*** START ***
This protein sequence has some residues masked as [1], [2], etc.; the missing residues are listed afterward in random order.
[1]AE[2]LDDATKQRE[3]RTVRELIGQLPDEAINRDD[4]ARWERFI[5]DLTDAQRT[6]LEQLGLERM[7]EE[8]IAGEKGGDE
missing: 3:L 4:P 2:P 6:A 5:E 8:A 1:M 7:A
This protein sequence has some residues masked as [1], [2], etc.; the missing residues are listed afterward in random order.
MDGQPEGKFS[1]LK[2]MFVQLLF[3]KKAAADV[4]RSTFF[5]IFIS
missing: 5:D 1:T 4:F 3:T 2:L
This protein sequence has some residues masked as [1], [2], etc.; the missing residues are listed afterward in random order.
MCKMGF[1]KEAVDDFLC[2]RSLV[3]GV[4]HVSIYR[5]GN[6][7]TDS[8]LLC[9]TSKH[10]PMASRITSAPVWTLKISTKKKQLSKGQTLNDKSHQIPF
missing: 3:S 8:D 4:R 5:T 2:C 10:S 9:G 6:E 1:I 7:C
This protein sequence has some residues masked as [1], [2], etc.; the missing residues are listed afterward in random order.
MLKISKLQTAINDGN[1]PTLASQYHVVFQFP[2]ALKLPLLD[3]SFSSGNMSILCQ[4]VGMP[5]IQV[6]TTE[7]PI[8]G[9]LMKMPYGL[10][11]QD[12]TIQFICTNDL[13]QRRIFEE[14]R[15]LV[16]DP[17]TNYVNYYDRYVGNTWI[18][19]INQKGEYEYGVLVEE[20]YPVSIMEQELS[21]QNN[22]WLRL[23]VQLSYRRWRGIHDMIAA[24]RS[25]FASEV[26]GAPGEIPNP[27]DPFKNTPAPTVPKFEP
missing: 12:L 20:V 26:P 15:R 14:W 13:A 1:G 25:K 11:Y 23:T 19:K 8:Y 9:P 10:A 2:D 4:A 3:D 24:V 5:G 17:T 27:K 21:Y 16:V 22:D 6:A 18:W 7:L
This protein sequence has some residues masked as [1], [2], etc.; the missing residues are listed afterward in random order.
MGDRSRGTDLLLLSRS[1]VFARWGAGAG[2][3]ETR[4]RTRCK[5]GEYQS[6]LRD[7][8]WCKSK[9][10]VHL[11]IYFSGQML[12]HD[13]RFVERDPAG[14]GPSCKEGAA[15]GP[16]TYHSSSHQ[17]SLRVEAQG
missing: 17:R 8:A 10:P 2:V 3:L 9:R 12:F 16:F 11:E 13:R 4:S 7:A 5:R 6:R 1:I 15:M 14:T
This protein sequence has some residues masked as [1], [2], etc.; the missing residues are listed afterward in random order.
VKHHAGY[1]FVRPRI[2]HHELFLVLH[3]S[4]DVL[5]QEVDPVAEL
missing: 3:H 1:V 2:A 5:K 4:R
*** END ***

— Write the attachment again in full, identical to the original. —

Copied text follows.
This protein sequence has some residues masked as [1], [2], etc.; the missing residues are listed afterward in random order.
[1]AE[2]LDDATKQRE[3]RTVRELIGQLPDEAINRDD[4]ARWERFI[5]DLTDAQRT[6]LEQLGLERM[7]EE[8]IAGEKGGDE
missing: 3:L 4:P 2:P 6:A 5:E 8:A 1:M 7:A
This protein sequence has some residues masked as [1], [2], etc.; the missing residues are listed afterward in random order.
MDGQPEGKFS[1]LK[2]MFVQLLF[3]KKAAADV[4]RSTFF[5]IFIS
missing: 5:D 1:T 4:F 3:T 2:L
This protein sequence has some residues masked as [1], [2], etc.; the missing residues are listed afterward in random order.
MCKMGF[1]KEAVDDFLC[2]RSLV[3]GV[4]HVSIYR[5]GN[6][7]TDS[8]LLC[9]TSKH[10]PMASRITSAPVWTLKISTKKKQLSKGQTLNDKSHQIPF
missing: 3:S 8:D 4:R 5:T 2:C 10:S 9:G 6:E 1:I 7:C
This protein sequence has some residues masked as [1], [2], etc.; the missing residues are listed afterward in random order.
MLKISKLQTAINDGN[1]PTLASQYHVVFQFP[2]ALKLPLLD[3]SFSSGNMSILCQ[4]VGMP[5]IQV[6]TTE[7]PI[8]G[9]LMKMPYGL[10][11]QD[12]TIQFICTNDL[13]QRRIFEE[14]R[15]LV[16]DP[17]TNYVNYYDRYVGNTWI[18][19]INQKGEYEYGVLVEE[20]YPVSIMEQELS[21]QNN[22]WLRL[23]VQLSYRRWRGIHDMIAA[24]RS[25]FASEV[26]GAPGEIPNP[27]DPFKNTPAPTVPKFEP
missing: 12:L 20:V 26:P 15:R 14:W 13:A 1:G 25:K 11:Y 23:T 19:K 8:Y 9:P 10:A 2:D 4:A 3:D 24:V 5:G 17:T 27:K 21:Y 16:V 22:D 6:A 18:W 7:L
This protein sequence has some residues masked as [1], [2], etc.; the missing residues are listed afterward in random order.
MGDRSRGTDLLLLSRS[1]VFARWGAGAG[2][3]ETR[4]RTRCK[5]GEYQS[6]LRD[7][8]WCKSK[9][10]VHL[11]IYFSGQML[12]HD[13]RFVERDPAG[14]GPSCKEGAA[15]GP[16]TYHSSSHQ[17]SLRVEAQG
missing: 17:R 8:A 10:P 2:V 3:L 9:R 12:F 16:F 11:E 13:R 4:S 7:A 5:R 6:R 1:I 15:M 14:T
This protein sequence has some residues masked as [1], [2], etc.; the missing residues are listed afterward in random order.
VKHHAGY[1]FVRPRI[2]HHELFLVLH[3]S[4]DVL[5]QEVDPVAEL
missing: 3:H 1:V 2:A 5:K 4:R